Lions, tigers and bears aren’t the main concerns of Mount Airy residents living near the city-owned location of a proposed logging project — but snakes and rodents?
With officials poised to have trees harvested at Westwood Industrial Park, they want to avoid adversely impacting neighborhoods surrounding the site at the northwestern end of town.
And that might extend to wild-animal habitats, too, based on comments at a public hearing last week on the timbering plan for a 102-acre tract at the end of Boggs Drive. It calls for clear-cutting the site, instead of selective cutting, which means removal of all trees of value. The harvesting of the timber is considered long-overdue and it is deteriorating by the day, city officials have been told.
The logging activities would uproot some species, according to Brian Elam, a ranger with the N.C. Forest Service who explained the timbering plan before the hearing held during a Mount Airy Board of Commissioners meeting Thursday night.
“Where is all the wildlife going to go — in my yard?” asked Liz Solters, a Boxwood Lane resident who was among a handful of citizens who spoke during the heavily attended meeting.
“A lot of it will be temporarily displaced,” Elam confirmed. “There will be a few species affected by this — squirrels will lose their habitat,” for one.
The forestry representative added that logging a 102-acre site is a big disruption “from a wildlife standpoint.”
Deer in the area won’t be affected that much due to their roaming patterns, he said. “They’re probably using 1,000 acres around this tract already.”
The project could lead to increased animal numbers in another respect, based on information presented before the hearing, which is where the snakes and rodents entered the discussion.
Grasses will be planted in areas disturbed by the logging operations — which will “put food on the ground” that wasn’t there previously, Elam explained. This will attract more rodents, and in turn, snakes to feed on them in an area where copperheads are already abundant, based on comments.
Impact On Soil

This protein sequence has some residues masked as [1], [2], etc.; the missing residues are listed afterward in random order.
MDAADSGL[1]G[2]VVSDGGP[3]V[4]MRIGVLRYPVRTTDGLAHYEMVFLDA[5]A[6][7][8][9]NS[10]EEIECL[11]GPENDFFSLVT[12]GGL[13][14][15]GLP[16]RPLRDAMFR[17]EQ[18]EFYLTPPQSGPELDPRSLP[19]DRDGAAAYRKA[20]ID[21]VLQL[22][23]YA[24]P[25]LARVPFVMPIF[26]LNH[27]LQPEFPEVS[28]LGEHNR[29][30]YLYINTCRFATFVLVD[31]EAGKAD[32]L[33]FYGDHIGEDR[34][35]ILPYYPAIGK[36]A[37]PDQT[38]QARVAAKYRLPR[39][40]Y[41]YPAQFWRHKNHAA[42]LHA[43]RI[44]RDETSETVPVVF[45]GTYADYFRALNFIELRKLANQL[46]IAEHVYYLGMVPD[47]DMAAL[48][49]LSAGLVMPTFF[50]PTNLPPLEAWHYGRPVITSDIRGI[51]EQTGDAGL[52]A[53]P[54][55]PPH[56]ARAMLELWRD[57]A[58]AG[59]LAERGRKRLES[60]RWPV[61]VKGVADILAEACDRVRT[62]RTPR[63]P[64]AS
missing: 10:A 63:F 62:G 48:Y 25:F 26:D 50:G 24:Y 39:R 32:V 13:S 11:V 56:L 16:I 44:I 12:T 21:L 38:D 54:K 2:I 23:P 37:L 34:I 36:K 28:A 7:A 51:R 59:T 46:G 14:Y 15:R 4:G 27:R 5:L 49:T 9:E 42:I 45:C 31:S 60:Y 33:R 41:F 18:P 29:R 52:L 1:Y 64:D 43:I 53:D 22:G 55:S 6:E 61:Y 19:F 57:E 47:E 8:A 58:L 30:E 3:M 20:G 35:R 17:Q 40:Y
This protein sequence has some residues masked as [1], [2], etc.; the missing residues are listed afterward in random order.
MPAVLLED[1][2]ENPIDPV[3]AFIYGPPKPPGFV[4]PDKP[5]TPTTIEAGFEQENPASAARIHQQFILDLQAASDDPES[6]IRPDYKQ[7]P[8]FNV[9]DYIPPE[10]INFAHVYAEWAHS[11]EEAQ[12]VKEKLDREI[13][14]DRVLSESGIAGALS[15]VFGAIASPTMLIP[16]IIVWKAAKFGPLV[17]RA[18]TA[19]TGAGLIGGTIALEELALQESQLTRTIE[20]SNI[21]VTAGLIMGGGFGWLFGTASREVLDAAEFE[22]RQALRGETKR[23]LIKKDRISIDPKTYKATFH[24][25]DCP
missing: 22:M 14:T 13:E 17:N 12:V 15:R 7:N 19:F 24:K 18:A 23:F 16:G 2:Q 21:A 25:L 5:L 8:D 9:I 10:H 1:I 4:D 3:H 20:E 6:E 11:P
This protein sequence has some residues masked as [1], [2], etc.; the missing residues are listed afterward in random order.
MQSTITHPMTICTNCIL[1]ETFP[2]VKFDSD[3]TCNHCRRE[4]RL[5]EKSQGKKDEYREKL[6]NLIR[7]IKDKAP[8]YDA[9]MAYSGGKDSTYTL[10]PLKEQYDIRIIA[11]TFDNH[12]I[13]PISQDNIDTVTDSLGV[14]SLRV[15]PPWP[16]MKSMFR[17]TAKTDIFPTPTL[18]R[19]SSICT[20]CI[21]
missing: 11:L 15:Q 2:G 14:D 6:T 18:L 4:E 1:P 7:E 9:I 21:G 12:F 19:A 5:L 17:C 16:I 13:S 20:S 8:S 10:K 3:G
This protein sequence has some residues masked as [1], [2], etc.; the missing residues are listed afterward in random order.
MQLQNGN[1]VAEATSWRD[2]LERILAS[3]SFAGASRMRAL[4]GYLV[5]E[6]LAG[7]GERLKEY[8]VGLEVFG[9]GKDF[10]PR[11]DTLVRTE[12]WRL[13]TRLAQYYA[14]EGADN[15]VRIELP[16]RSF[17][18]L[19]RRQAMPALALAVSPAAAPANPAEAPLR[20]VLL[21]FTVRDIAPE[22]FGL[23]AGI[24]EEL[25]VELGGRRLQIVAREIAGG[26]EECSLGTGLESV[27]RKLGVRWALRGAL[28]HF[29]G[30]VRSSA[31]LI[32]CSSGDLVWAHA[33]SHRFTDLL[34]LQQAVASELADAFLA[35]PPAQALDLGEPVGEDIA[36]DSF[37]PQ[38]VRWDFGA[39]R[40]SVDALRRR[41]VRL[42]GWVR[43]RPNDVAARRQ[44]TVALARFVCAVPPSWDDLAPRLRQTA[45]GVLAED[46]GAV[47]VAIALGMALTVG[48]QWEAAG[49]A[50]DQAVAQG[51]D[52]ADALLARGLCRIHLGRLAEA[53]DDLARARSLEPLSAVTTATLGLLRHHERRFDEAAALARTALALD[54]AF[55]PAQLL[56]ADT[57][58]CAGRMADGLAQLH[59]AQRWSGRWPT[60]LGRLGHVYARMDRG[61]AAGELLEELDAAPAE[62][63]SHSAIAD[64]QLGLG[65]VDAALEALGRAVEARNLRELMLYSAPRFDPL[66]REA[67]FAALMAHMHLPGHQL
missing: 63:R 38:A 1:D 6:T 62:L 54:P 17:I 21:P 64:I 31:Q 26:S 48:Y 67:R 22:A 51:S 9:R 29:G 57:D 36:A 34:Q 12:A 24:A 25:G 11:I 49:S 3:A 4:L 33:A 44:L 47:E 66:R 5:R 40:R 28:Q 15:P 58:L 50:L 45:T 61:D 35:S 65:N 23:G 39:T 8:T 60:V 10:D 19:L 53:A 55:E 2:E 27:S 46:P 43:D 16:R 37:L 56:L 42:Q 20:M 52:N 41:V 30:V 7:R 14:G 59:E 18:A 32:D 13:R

Erosion emerged as another concern at the meeting, with Elam noting that the biggest problems occur not where the trees are cut but the logging roads and skid trails that are developed.
Paul Field, a Lakeview Drive resident, said such paths can become gully-washers.
Elam said the N.C. Forest Service works with logging companies to ensure soil movement is limited during timbering projects.
“Insist on road repairs,” Field suggested.
Carol Burke, a Mount Airy resident who is involved with a group called trees.org, urged municipal officials during the hearing to not have the trees harvested. The fact that seedlings will be planted in their place under the plan is insufficient in Burke’s view.
“When you do a tree planting,” she said, “it takes 80 years to develop mature trees.”
Burke also said logging operations tend to leave eyesores behind.
But Paul Eich, the next hearing speaker, reminded the audience that the trees targeted by the timbering plan are dying anyway. “These trees are decaying and crumbling,” Eich said.
He also reminded the gathering that the plan affects an industrial area and not a forested recreation park nearby. “This has been zoned industrial for 25 to 30 years,” Eich said of the Boggs Drive site.
The plan by city officials involves working with the N.C. Forest Service to market the timber to the highest bidder later this year, with the logging process expected to be completed within about two years after that.
Mount Airy leaders hope to obtain revenues of $300,000 or more from the transaction, to go toward the expense of grading a much-needed site to attract a new company to the industrial park. This could involve a pad or shell building being constructed.
However, Solters, one of the residents who spoke, cautioned city officials about spending money for an industry that might never come, and suggested they instead buy the former Spencer’s Inc. manufacturing facilities downtown to offer clients.
Tom Joyce may be reached at 336-719-1924 or on Twitter @Me_Reporter.